Level: intermediate to advanced.
Ages: older teens and adults.
Type: scanning a text for vocabulary anomalies; listening and responding to a song; various writing- or performing-based follow-on tasks.
Skills: reading; listening and pronunciation; speaking; writing.
Language focus: vocabulary related to travel and moving (and missing) home.
[youtube width=”425″ height=”200″]http://www.youtube.com/watch?v=y5Rr54snUdE[/youtube]
Further to Monday’s post on debating the Stop Online Piracy Act, here are a few ideas for staging debates with your class more generally, as a way to revise topic-based vocabulary and language for agreeing, disagreeing, expressing opinions, and so on, in a fun and memorable way. I recommend using these ideas with older teens and adults at intermediate level and above.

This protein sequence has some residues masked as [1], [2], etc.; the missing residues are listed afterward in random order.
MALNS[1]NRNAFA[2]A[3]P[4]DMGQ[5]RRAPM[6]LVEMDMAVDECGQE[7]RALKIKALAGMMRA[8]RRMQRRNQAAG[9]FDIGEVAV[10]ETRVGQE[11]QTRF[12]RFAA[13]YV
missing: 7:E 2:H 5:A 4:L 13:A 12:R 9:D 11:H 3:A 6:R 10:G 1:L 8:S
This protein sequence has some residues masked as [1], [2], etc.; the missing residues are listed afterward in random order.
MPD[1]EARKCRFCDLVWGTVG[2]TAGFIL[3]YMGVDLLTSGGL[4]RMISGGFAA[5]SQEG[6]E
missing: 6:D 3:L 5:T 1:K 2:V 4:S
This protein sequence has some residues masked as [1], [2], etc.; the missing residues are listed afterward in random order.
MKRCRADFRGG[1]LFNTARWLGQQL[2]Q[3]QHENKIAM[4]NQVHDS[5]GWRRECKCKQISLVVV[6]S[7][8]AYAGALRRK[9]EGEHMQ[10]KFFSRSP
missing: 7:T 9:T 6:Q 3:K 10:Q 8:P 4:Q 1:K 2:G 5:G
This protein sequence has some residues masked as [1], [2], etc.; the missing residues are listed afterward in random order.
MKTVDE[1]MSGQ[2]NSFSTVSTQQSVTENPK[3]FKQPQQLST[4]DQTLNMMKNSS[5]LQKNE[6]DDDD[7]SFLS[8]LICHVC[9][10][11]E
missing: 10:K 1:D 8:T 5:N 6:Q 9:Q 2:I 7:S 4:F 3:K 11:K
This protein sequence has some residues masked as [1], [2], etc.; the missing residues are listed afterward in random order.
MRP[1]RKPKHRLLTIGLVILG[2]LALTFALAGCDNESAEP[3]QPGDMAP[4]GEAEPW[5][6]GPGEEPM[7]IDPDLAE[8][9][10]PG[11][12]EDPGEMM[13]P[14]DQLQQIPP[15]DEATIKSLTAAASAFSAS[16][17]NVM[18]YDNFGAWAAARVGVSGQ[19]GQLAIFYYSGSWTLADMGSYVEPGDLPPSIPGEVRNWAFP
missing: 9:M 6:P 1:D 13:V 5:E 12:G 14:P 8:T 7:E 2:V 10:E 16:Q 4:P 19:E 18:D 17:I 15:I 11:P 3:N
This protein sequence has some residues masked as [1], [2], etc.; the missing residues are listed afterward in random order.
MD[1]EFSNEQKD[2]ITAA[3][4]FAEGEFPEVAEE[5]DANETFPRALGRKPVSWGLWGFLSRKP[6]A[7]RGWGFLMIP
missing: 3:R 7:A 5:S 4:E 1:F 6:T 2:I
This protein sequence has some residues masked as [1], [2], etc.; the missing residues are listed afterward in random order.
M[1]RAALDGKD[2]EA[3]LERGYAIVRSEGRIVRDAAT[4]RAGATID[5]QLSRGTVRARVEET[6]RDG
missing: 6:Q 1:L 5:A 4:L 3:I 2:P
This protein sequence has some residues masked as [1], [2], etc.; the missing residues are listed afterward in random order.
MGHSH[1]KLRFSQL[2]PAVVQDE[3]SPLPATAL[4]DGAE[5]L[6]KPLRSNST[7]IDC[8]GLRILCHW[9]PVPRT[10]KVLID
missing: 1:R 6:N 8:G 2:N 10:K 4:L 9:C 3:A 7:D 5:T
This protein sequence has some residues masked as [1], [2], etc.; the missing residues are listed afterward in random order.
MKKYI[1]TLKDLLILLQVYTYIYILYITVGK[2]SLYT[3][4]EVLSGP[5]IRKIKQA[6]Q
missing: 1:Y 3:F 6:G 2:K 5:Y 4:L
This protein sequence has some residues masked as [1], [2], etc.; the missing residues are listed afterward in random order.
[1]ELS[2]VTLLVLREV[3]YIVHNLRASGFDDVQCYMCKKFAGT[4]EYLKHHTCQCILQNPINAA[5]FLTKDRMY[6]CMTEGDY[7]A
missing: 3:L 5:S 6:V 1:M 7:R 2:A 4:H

In this post, I discuss the value and limitations of focussing on the most frequent words of English in class, and share two lesson activities which focus on uncovering language that students already use and find important, or want to use.
Embedding target vocabulary and grammar points in vivid and emotionally-engaging stories is a great way to help your students remember more from their lessons, and remember them better. Here, I share twelve ways you can create stories with your learners.